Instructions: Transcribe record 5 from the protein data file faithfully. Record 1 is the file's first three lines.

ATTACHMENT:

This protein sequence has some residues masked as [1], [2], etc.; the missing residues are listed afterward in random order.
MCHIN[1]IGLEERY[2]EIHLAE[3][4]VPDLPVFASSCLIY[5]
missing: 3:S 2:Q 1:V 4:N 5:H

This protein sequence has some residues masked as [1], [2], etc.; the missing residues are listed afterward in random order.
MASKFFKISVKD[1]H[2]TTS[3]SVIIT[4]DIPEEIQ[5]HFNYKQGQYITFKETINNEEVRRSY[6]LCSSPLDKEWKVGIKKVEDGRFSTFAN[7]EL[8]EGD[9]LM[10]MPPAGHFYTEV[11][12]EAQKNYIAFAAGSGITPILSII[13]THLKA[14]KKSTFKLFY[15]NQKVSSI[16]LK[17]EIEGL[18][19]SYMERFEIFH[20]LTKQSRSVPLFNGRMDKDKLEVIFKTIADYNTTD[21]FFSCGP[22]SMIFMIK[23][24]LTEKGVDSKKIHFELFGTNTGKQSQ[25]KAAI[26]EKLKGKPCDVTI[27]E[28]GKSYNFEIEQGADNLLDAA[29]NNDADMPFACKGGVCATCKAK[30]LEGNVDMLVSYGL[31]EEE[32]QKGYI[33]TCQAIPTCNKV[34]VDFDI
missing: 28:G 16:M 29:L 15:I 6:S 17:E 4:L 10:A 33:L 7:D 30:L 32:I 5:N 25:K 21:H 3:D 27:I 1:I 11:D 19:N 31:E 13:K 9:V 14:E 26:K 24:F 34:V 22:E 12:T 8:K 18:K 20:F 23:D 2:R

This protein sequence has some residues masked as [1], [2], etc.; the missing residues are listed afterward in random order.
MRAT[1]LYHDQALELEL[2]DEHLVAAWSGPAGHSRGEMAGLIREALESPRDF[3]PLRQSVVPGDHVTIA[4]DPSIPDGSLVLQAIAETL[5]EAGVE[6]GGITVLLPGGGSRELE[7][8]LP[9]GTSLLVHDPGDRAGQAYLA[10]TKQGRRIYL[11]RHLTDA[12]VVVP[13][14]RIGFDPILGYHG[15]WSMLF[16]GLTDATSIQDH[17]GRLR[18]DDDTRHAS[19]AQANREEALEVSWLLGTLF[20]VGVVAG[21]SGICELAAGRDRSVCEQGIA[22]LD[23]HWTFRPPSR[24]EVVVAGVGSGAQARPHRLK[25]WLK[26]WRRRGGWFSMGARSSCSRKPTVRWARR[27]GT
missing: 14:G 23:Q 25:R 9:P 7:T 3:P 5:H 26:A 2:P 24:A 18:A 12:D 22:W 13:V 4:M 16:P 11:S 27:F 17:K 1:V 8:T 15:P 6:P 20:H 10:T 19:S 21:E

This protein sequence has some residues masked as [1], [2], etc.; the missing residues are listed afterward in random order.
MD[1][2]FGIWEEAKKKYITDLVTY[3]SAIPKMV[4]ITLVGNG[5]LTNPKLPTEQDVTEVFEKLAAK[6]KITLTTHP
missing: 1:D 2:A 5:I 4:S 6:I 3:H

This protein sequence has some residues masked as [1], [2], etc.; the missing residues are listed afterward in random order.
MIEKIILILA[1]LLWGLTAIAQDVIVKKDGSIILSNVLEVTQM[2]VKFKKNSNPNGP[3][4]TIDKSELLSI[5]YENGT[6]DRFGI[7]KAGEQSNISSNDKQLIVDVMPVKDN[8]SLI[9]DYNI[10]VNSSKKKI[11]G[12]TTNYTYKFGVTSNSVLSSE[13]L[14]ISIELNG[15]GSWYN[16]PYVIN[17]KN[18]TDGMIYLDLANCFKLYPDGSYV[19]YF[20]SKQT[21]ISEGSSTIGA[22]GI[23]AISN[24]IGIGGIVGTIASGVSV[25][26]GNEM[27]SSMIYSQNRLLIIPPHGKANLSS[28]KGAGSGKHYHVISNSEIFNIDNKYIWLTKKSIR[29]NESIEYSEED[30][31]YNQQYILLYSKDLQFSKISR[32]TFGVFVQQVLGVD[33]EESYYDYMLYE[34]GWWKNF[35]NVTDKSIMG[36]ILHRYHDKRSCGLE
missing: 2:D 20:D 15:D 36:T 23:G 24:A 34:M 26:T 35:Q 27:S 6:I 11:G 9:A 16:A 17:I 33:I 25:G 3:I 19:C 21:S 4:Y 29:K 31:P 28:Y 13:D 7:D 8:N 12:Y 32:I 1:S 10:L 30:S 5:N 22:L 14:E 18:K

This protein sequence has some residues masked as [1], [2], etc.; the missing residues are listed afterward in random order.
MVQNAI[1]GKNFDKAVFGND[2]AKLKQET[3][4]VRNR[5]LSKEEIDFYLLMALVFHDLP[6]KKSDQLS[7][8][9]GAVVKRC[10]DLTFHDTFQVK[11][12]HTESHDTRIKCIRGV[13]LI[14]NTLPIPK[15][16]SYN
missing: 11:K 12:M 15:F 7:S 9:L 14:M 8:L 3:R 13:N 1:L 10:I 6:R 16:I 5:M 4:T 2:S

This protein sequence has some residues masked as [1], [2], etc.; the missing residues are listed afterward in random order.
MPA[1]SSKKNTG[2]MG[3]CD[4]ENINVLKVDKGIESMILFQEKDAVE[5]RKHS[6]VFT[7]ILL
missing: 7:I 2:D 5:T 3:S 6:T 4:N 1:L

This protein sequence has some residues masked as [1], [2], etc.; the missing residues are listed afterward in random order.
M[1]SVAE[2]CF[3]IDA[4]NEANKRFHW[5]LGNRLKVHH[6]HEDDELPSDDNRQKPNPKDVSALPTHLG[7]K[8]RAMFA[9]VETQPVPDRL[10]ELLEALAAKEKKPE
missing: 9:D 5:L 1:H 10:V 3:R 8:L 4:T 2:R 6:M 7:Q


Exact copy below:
This protein sequence has some residues masked as [1], [2], etc.; the missing residues are listed afterward in random order.
MIEKIILILA[1]LLWGLTAIAQDVIVKKDGSIILSNVLEVTQM[2]VKFKKNSNPNGP[3][4]TIDKSELLSI[5]YENGT[6]DRFGI[7]KAGEQSNISSNDKQLIVDVMPVKDN[8]SLI[9]DYNI[10]VNSSKKKI[11]G[12]TTNYTYKFGVTSNSVLSSE[13]L[14]ISIELNG[15]GSWYN[16]PYVIN[17]KN[18]TDGMIYLDLANCFKLYPDGSYV[19]YF[20]SKQT[21]ISEGSSTIGA[22]GI[23]AISN[24]IGIGGIVGTIASGVSV[25][26]GNEM[27]SSMIYSQNRLLIIPPHGKANLSS[28]KGAGSGKHYHVISNSEIFNIDNKYIWLTKKSIR[29]NESIEYSEED[30][31]YNQQYILLYSKDLQFSKISR[32]TFGVFVQQVLGVD[33]EESYYDYMLYE[34]GWWKNF[35]NVTDKSIMG[36]ILHRYHDKRSCGLE
missing: 2:D 20:D 15:D 36:T 23:G 24:A 34:M 26:T 35:Q 27:S 6:I 11:G 9:A 16:A 17:I 33:I 25:G 3:I 19:C 21:S 4:Y 29:K 31:P 28:Y 13:D 7:D 8:N 12:Y 32:I 1:S 10:L 30:S 5:N 22:L 14:E 18:K